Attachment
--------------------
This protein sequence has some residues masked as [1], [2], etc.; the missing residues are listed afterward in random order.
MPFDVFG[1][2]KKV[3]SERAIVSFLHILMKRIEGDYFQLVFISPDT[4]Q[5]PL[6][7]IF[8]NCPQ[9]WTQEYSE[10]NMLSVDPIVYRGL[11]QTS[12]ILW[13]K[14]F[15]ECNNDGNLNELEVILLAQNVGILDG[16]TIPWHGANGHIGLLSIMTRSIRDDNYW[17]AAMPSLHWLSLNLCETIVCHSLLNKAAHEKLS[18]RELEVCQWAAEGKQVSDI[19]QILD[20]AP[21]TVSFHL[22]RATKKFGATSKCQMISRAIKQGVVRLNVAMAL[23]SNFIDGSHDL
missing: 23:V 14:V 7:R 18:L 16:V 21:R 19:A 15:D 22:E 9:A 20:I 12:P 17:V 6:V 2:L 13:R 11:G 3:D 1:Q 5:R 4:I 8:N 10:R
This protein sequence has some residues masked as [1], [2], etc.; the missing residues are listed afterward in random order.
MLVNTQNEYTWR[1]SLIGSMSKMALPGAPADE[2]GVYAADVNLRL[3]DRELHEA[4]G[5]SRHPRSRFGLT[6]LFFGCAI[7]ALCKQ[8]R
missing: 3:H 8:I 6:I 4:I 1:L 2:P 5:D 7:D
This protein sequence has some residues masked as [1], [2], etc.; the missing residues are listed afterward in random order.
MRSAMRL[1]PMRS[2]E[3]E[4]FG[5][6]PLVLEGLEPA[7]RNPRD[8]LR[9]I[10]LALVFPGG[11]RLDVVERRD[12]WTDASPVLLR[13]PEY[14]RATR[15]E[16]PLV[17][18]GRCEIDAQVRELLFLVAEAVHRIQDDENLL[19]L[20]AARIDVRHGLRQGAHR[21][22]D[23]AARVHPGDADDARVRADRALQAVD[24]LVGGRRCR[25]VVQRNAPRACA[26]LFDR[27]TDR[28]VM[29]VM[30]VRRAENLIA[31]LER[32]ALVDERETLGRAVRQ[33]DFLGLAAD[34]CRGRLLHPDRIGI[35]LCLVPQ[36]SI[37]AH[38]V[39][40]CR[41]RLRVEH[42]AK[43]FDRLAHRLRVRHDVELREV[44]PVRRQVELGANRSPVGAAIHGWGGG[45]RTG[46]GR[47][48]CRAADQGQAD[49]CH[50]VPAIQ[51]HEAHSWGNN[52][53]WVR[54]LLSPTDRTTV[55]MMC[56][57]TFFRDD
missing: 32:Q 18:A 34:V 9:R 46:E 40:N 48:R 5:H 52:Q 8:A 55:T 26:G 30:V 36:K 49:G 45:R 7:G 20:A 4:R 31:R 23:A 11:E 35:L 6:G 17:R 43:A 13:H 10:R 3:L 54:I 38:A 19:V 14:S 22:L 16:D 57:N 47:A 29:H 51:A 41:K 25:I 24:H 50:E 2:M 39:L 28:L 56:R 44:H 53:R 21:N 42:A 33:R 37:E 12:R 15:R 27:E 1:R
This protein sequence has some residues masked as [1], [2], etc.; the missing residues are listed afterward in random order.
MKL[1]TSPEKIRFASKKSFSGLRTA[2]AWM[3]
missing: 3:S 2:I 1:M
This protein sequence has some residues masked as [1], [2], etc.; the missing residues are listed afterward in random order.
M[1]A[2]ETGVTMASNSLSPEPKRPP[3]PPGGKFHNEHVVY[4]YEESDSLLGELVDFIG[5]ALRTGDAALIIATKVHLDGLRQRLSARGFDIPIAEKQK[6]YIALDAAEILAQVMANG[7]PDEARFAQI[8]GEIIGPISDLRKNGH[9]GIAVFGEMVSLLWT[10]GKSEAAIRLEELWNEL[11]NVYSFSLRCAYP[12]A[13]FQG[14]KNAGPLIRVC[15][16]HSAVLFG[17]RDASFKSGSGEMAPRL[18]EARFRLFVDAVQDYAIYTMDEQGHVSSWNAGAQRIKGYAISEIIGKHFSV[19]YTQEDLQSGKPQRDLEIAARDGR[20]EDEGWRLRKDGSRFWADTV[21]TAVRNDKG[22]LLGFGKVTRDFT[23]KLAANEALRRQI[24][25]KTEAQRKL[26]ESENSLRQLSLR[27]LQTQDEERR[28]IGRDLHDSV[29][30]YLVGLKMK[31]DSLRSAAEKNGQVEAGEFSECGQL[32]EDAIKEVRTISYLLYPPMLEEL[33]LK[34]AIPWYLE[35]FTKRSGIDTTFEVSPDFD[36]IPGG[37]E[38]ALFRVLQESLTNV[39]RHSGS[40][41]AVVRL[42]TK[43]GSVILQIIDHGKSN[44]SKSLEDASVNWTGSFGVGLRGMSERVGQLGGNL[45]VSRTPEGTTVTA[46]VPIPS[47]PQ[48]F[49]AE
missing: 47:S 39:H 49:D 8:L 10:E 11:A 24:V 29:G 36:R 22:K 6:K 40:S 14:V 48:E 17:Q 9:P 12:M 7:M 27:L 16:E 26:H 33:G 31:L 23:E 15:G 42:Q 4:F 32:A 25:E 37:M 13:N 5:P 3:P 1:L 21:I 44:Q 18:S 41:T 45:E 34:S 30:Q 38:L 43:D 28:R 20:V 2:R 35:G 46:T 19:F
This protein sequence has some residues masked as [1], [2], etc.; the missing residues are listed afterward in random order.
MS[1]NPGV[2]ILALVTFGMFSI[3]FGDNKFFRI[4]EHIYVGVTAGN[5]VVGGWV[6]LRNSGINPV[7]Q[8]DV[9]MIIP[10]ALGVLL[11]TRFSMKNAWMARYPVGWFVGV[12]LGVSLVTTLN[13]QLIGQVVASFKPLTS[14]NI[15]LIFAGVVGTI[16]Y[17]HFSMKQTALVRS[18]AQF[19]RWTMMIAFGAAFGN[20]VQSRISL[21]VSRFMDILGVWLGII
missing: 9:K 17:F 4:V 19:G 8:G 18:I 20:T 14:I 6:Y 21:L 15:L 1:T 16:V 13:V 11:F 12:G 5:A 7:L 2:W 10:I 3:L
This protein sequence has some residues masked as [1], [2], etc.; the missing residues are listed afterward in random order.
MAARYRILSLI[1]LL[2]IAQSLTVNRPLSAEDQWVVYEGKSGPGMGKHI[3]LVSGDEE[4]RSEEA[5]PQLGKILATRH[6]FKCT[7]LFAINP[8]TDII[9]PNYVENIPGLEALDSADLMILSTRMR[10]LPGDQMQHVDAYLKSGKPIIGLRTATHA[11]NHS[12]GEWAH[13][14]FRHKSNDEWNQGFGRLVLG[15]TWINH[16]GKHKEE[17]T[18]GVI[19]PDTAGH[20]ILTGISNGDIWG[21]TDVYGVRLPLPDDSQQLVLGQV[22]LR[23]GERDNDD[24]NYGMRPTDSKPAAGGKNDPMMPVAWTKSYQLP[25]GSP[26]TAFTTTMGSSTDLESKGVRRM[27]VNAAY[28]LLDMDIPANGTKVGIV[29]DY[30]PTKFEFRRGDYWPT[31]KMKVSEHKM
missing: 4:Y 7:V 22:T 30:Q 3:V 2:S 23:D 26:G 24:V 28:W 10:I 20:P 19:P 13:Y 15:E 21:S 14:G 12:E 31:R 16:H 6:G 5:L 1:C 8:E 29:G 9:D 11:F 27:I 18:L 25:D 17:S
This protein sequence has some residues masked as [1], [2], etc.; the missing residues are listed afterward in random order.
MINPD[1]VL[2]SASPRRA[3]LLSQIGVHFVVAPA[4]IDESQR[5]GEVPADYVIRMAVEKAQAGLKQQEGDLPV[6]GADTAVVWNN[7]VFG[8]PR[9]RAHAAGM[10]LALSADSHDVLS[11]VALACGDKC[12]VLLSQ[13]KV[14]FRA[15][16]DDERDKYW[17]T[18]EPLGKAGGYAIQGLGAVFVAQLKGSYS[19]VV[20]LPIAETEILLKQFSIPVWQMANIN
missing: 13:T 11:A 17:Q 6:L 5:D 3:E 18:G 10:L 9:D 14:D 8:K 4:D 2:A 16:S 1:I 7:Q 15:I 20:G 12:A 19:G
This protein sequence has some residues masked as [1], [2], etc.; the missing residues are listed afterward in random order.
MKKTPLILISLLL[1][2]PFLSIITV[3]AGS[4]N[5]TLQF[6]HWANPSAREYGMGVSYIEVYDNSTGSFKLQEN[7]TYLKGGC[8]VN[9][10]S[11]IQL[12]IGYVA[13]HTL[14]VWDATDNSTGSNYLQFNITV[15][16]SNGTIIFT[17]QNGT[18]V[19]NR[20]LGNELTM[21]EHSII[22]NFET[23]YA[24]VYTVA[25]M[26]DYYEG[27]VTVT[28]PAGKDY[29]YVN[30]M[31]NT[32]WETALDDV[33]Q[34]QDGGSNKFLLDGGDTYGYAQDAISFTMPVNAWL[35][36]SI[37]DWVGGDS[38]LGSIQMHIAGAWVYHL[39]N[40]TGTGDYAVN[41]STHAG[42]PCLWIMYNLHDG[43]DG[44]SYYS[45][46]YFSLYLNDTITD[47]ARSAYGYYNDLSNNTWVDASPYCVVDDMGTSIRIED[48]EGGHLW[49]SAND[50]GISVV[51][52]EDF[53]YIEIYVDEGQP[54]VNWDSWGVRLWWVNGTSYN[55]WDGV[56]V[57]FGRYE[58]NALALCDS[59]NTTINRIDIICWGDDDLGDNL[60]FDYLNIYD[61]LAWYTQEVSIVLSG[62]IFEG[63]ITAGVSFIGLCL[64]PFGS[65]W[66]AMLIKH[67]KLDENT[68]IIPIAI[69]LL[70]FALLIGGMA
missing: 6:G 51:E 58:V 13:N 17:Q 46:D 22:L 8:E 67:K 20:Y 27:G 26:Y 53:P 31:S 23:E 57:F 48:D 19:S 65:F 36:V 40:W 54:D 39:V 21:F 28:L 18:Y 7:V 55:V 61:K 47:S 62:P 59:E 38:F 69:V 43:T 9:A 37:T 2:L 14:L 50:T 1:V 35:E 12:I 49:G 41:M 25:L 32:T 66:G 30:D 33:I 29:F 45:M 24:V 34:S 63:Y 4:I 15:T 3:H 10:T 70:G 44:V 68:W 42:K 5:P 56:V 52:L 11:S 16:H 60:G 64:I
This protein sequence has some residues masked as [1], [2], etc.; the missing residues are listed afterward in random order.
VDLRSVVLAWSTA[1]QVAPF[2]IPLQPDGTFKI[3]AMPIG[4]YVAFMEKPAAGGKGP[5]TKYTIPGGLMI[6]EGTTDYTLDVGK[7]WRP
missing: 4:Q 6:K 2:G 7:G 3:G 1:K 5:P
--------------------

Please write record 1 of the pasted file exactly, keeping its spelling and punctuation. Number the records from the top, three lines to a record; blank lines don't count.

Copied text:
This protein sequence has some residues masked as [1], [2], etc.; the missing residues are listed afterward in random order.
MPFDVFG[1][2]KKV[3]SERAIVSFLHILMKRIEGDYFQLVFISPDT[4]Q[5]PL[6][7]IF[8]NCPQ[9]WTQEYSE[10]NMLSVDPIVYRGL[11]QTS[12]ILW[13]K[14]F[15]ECNNDGNLNELEVILLAQNVGILDG[16]TIPWHGANGHIGLLSIMTRSIRDDNYW[17]AAMPSLHWLSLNLCETIVCHSLLNKAAHEKLS[18]RELEVCQWAAEGKQVSDI[19]QILD[20]AP[21]TVSFHL[22]RATKKFGATSKCQMISRAIKQGVVRLNVAMAL[23]SNFIDGSHDL
missing: 23:V 14:V 7:R 18:L 16:V 21:R 19:A 15:D 22:E 9:A 20:I 12:P 17:V 6:V 2:L 13:R 11:G 3:D 1:Q 5:R 4:I 8:N 10:R